I = Identification (name, age, sex, indication for X-ray) by mas M = Markers (differentiate left from right - diagnose dextrocardia) P = Position - the spinous process of T4 should be between the heads of the clavicle (if it isn't the body is rotated) Q = Quality - is the film penetrated properly. In a properly penetrated film the vertebral interspaces should be visible behind the central (cardiac) shadow R = Respiration - chest X-rays are typically done with full inspiration (but) S = Soft tissue - look for subcutaneous emphysema (suggestive of trauma), soft tissue swelling A = Abdomen - look for free abdominal air (suggests penetrating trauma, peritonitis, or recent surgery) B = Bone - look for fractures (these tend to be at the lateral aspects because of the mechanics bending moment largest at lateral aspect) C = Central shadow (cardiac silhouette) - greater than 50% of lateral distance in frontal view at the diaphragm suggests cardiac enlargement (usually secondary to heart failure) or a pericardial effusion). A widened mediastinum may suggest aortic dissection. H = Hila (of the lungs) - can be affected in lung disease, malignant processes and infection (hilar lymphadenopathy). L = Lungs - for consolidation, interstitial lung disease (reticular, nodular or reticulonodular), honeycombing, miliary pattern, granulomas, lung masses A = Absent structures/Apices of the lung (for pneumothorax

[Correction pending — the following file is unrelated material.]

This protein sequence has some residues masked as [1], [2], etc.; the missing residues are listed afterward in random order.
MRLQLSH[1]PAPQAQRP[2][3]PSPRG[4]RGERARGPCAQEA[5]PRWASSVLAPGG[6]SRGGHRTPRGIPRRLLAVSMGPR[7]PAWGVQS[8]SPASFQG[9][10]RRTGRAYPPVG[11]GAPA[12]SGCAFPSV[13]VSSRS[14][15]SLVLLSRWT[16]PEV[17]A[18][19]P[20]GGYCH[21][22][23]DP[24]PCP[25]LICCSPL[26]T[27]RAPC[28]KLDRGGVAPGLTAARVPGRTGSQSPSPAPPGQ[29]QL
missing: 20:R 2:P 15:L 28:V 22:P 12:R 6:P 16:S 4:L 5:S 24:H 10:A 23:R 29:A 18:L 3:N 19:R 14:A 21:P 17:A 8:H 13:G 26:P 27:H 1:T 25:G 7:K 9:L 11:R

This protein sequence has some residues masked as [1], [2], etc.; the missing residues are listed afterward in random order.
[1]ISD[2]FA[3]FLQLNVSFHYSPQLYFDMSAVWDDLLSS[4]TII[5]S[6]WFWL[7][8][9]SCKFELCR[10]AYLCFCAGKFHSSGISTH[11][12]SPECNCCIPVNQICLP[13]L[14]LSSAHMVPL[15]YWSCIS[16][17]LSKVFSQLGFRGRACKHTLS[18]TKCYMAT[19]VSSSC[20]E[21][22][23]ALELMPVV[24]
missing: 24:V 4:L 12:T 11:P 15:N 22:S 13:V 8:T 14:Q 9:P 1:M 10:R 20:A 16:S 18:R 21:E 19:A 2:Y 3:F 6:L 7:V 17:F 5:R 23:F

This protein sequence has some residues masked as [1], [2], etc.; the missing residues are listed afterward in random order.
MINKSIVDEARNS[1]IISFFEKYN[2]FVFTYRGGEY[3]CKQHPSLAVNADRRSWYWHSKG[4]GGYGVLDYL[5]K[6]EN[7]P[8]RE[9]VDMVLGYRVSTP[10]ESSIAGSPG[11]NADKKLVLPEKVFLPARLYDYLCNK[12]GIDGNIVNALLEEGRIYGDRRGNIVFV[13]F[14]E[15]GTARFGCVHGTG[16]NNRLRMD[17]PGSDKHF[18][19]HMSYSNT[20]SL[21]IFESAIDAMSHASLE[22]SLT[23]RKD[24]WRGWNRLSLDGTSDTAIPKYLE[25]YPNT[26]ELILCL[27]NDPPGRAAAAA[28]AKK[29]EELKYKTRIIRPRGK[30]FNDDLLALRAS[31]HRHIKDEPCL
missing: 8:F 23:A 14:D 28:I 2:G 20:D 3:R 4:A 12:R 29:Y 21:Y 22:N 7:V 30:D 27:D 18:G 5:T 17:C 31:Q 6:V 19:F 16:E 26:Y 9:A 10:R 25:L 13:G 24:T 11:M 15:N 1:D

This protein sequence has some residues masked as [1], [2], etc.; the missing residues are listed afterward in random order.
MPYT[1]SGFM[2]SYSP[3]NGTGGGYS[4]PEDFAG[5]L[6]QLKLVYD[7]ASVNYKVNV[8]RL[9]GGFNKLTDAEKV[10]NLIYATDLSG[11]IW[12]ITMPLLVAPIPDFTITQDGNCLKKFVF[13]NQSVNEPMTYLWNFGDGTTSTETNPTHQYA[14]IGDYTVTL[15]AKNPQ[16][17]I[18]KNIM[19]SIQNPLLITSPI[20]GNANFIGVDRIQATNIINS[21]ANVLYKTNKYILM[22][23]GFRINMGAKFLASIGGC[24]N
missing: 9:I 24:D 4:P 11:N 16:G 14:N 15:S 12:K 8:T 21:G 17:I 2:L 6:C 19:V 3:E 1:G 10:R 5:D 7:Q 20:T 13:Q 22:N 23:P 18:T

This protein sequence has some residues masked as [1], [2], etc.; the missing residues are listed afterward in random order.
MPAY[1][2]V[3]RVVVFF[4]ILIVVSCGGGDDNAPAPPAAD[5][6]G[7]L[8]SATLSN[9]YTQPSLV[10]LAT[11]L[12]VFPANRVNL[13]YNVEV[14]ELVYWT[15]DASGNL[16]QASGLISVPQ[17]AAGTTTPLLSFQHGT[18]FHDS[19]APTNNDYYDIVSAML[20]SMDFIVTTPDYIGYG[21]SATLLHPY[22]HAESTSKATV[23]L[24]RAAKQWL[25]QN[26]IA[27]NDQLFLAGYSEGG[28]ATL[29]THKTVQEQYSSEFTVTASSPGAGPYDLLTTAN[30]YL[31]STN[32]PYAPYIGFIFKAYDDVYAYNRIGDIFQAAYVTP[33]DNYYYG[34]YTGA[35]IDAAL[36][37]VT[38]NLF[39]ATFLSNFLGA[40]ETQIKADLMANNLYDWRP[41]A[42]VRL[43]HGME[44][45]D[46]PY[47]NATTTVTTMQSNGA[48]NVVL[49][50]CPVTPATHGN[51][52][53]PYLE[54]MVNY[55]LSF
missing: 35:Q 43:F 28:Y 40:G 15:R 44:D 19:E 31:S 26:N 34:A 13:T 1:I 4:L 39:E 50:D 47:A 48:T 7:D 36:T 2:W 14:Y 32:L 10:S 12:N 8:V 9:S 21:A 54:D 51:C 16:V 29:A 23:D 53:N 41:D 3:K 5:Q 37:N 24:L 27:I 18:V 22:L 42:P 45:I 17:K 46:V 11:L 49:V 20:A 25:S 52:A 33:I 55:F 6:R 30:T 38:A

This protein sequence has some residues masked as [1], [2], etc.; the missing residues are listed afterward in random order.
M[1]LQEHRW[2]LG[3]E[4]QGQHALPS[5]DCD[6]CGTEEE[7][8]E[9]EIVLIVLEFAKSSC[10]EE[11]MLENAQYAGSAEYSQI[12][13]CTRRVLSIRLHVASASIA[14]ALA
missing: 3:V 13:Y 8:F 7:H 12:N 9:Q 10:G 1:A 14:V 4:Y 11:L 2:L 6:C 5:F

Another approach is to examine first any major abnormality, and then "review areas":

the apices, the hila, behind the heart (it must be remembered that lung can be seen through the heart), the cardiophrenic angles, the costophrenic angles, beneath the diaphragm, and then bone and soft tissues.

Views
Typical views PA (posterior-anterior) view - The patient faces away from X-ray source - Xrays pass from their source to patients back through the body to exit through the anterior body wall to expose the film AP (anterior-posterior) view - The patient faces the X-ray source - these are typically done in the ICU Lateral view The most common view is the PA (posterior-anterior) and is frequently done with a left lateral view (so one can identify the location of abnormalities in 3D space). PA views are preferred to AP views (which are often done with mobile/portable X-ray equipment), but much less convenient in the ICU setting or when a patient cannot otherwise leave their bed. PA views are preferred because the central shadow is better defined, the magnification of the heart is reduced, radiation to the breast tissue is reduced, and less of the lungs obscured by the heart/pericardial sac.

Additional views
DecubitusDecubitus - useful for differentiating pleural effusions from consolidation (e.g. pneumonia)and Loculated effusions from free fluid in the pleura. if the thickness of linear fluid exeeds 1cm its mondatory to pleural tap must be done "Tapping pluid"(N.A.Exeer,MD). In effusions, the fluid layers out (by comparison to an upright view, when it often accumulates in the costophrenic angles). Lordotic view - used to visualize the apex of the lung, to pick-up abnormalities such as a Pancoast tumour. Expiratory view - helpful for the diagnosis of pneumothorax Oblique view Lordotic